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GPL Project Watch List for Week of 05/16

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OSS

As of today, May 16th, our count for the GPL v3 is at 2371 GPL v3 projects. Since our last post, this is 160 new GPL v3 projects, which is the cumulation of over 2 weeks of projects. This matches with our estimate of approximately 50 projects per week. The AGPL v3 is still growing and is at 86 AGPL v3 project, soon to hit 100 projects. And the LGPL v3 count is now at 219 LGPL v3 projects, up 19 projects since our last posting.

This Week:

* New Projects
* This Weeks Story: Storage and Computing "on the cloud"
* See you later! LGPL's "or later" may be right now at discretion of the user.
* User Updates

New project conversions this week include:

* eyeEdu: eyeEdu is a web-based desktop (built from the eyeOS project), redesigned for the use of kids. Many applications are included that combine learning and fun, along with an intuitive kid-friendly interface.
* AsmFile: AsmFile is a small and fast file manager written in assembler. It uses a two pane interface like "mc" and other file managers. AsmFile runs in a console or a terminal window.
*Quakey: Quackey is a somewhat simplified but mostly feature-complete version of the Perquackey anagram word-building game.

Rest Here




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today's leftovers

Leftovers: OSS and Sharing

Security Leftovers

  • Chrome vulnerability lets attackers steal movies from streaming services
    A significant security vulnerability in Google technology that is supposed to protect videos streamed via Google Chrome has been discovered by researchers from the Ben-Gurion University of the Negev Cyber Security Research Center (CSRC) in collaboration with a security researcher from Telekom Innovation Laboratories in Berlin, Germany.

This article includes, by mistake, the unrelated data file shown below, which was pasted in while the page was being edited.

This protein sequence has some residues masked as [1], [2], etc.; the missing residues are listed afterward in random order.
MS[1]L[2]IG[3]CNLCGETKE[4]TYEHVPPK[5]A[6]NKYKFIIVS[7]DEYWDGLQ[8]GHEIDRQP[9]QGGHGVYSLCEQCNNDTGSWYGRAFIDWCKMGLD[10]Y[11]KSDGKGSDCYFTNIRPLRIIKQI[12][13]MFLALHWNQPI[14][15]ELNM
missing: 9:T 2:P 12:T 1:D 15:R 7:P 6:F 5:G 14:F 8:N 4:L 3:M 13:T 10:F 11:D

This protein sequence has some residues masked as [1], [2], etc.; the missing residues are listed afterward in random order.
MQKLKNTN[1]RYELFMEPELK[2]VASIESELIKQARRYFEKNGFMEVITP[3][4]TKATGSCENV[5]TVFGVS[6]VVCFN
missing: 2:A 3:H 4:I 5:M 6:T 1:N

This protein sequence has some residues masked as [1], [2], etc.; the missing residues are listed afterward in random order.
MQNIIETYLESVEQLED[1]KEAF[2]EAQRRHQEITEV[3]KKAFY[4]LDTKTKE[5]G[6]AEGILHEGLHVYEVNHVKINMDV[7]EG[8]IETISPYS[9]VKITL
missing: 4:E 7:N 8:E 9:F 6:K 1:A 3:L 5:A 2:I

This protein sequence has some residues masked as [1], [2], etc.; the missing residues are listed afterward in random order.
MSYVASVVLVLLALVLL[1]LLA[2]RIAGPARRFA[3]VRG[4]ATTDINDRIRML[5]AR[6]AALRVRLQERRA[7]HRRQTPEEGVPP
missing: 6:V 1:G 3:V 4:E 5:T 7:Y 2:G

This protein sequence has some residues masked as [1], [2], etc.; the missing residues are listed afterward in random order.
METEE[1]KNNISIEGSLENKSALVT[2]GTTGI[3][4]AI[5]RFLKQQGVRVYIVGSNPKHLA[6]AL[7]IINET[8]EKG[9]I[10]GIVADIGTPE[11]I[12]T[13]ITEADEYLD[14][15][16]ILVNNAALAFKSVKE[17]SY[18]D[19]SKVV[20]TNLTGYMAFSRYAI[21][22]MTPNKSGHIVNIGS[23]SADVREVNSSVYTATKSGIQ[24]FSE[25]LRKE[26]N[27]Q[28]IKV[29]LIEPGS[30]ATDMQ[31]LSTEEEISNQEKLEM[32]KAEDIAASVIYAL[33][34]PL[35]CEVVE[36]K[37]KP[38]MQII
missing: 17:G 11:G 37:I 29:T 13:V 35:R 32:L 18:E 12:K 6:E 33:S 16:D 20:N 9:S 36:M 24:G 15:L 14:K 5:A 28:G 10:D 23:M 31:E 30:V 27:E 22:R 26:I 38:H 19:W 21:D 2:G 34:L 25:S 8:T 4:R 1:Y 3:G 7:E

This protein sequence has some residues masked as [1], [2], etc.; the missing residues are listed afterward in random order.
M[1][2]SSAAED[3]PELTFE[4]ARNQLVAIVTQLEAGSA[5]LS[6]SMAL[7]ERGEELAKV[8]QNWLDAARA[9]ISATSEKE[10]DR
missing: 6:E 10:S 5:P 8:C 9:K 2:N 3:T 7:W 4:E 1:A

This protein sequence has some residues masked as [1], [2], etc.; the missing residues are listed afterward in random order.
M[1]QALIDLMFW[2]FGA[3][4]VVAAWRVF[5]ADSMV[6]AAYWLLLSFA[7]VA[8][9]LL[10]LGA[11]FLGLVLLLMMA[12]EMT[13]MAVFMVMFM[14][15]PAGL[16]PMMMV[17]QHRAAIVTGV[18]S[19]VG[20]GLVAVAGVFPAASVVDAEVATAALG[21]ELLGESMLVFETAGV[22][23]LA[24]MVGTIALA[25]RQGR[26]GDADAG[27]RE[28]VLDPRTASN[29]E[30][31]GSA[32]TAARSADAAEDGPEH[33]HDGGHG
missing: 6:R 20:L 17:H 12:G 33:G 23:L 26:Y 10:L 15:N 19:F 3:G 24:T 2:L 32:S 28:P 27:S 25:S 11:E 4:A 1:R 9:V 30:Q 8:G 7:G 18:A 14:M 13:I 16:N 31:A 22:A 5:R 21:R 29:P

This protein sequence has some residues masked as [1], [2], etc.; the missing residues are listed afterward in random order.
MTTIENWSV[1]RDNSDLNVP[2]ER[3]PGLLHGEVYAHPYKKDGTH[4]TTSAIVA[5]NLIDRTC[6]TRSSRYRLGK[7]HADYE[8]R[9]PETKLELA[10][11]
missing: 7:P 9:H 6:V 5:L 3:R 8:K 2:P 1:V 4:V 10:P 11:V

• Large botnet of CCTV devices knock the snot out of jewelry website
    Researchers have encountered a denial-of-service botnet that's made up of more than 25,000 Internet-connected closed circuit TV devices. The researchers with Security firm Sucuri came across the malicious network while defending a small brick-and-mortar jewelry shop against a distributed denial-of-service attack. The unnamed site was choking on an assault that delivered almost 35,000 HTTP requests per second, making it unreachable to legitimate users. When Sucuri used a network addressing and routing system known as Anycast to neutralize the attack, the assailants increased the number of HTTP requests to 50,000 per second.
  • Study finds Password Misuse in Hospitals a Steaming Hot Mess
    Hospitals are pretty hygienic places – except when it comes to passwords, it seems. That’s the conclusion of a recent study by researchers at Dartmouth College, the University of Pennsylvania and USC, which found that efforts to circumvent password protections are “endemic” in healthcare environments and mostly go unnoticed by hospital IT staff. The report describes what can only be described as wholesale abandonment of security best practices at hospitals and other clinical environments – with the bad behavior being driven by necessity rather than malice.
  • Why are hackers increasingly targeting the healthcare industry?
    Cyber-attacks in the healthcare environment are on the rise, with recent research suggesting that critical healthcare systems could be vulnerable to attack. In general, the healthcare industry is proving lucrative for cybercriminals because medical data can be used in multiple ways, for example fraud or identify theft. This personal data often contains information regarding a patient’s medical history, which could be used in targeted spear-phishing attacks.
  • Making the internet more secure
  • Beyond Monocultures
  • Dodging Raindrops Escaping the Public Cloud